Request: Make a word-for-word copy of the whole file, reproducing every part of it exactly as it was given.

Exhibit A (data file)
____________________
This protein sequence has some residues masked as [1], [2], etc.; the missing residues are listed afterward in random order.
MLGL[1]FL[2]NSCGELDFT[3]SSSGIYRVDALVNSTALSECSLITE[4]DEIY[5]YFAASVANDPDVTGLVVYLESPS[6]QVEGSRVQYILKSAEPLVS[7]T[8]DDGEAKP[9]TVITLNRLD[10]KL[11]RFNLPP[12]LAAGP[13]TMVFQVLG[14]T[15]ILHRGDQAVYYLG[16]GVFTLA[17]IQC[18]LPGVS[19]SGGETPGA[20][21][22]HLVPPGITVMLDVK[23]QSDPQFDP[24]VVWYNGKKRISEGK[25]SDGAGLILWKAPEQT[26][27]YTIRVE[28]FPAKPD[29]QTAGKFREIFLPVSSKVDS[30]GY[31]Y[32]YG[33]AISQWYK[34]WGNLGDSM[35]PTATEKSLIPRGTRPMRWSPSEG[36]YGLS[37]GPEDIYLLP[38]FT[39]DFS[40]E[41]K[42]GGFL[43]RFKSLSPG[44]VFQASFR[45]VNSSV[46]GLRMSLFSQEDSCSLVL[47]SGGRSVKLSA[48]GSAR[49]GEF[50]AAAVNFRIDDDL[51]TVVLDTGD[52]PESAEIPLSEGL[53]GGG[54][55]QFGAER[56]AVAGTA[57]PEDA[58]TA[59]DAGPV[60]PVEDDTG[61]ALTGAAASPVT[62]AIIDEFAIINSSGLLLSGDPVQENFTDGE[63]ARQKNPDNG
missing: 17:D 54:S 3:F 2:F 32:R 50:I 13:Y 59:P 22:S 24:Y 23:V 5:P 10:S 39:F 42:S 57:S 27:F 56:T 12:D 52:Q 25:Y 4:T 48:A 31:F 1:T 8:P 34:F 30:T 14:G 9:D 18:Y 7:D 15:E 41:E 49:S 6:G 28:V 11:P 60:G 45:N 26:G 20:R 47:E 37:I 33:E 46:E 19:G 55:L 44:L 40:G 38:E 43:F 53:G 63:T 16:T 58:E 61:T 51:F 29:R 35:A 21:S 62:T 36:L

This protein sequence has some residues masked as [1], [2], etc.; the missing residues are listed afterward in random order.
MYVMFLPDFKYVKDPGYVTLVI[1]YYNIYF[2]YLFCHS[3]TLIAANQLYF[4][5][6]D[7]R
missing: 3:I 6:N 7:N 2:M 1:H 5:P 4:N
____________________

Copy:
This protein sequence has some residues masked as [1], [2], etc.; the missing residues are listed afterward in random order.
MLGL[1]FL[2]NSCGELDFT[3]SSSGIYRVDALVNSTALSECSLITE[4]DEIY[5]YFAASVANDPDVTGLVVYLESPS[6]QVEGSRVQYILKSAEPLVS[7]T[8]DDGEAKP[9]TVITLNRLD[10]KL[11]RFNLPP[12]LAAGP[13]TMVFQVLG[14]T[15]ILHRGDQAVYYLG[16]GVFTLA[17]IQC[18]LPGVS[19]SGGETPGA[20][21][22]HLVPPGITVMLDVK[23]QSDPQFDP[24]VVWYNGKKRISEGK[25]SDGAGLILWKAPEQT[26][27]YTIRVE[28]FPAKPD[29]QTAGKFREIFLPVSSKVDS[30]GY[31]Y[32]YG[33]AISQWYK[34]WGNLGDSM[35]PTATEKSLIPRGTRPMRWSPSEG[36]YGLS[37]GPEDIYLLP[38]FT[39]DFS[40]E[41]K[42]GGFL[43]RFKSLSPG[44]VFQASFR[45]VNSSV[46]GLRMSLFSQEDSCSLVL[47]SGGRSVKLSA[48]GSAR[49]GEF[50]AAAVNFRIDDDL[51]TVVLDTGD[52]PESAEIPLSEGL[53]GGG[54][55]QFGAER[56]AVAGTA[57]PEDA[58]TA[59]DAGPV[60]PVEDDTG[61]ALTGAAASPVT[62]AIIDEFAIINSSGLLLSGDPVQENFTDGE[63]ARQKNPDNG
missing: 17:D 54:S 3:F 2:F 32:R 50:I 13:Y 59:P 22:S 24:Y 23:V 5:P 10:S 39:F 42:S 57:S 27:F 56:T 12:D 52:Q 25:Y 4:T 48:A 31:F 1:T 8:P 34:F 30:T 14:G 9:D 18:Y 7:D 15:E 41:E 49:S 6:G 28:V 11:P 60:G 45:N 26:G 20:R 47:E 37:I 33:E 46:E 19:G 55:L 44:L 40:G 38:E 43:F 53:G 63:T 16:T 58:E 61:T 51:F 29:R 35:A 21:S 62:T 36:L

This protein sequence has some residues masked as [1], [2], etc.; the missing residues are listed afterward in random order.
MYVMFLPDFKYVKDPGYVTLVI[1]YYNIYF[2]YLFCHS[3]TLIAANQLYF[4][5][6]D[7]R
missing: 3:I 6:N 7:N 2:M 1:H 5:P 4:N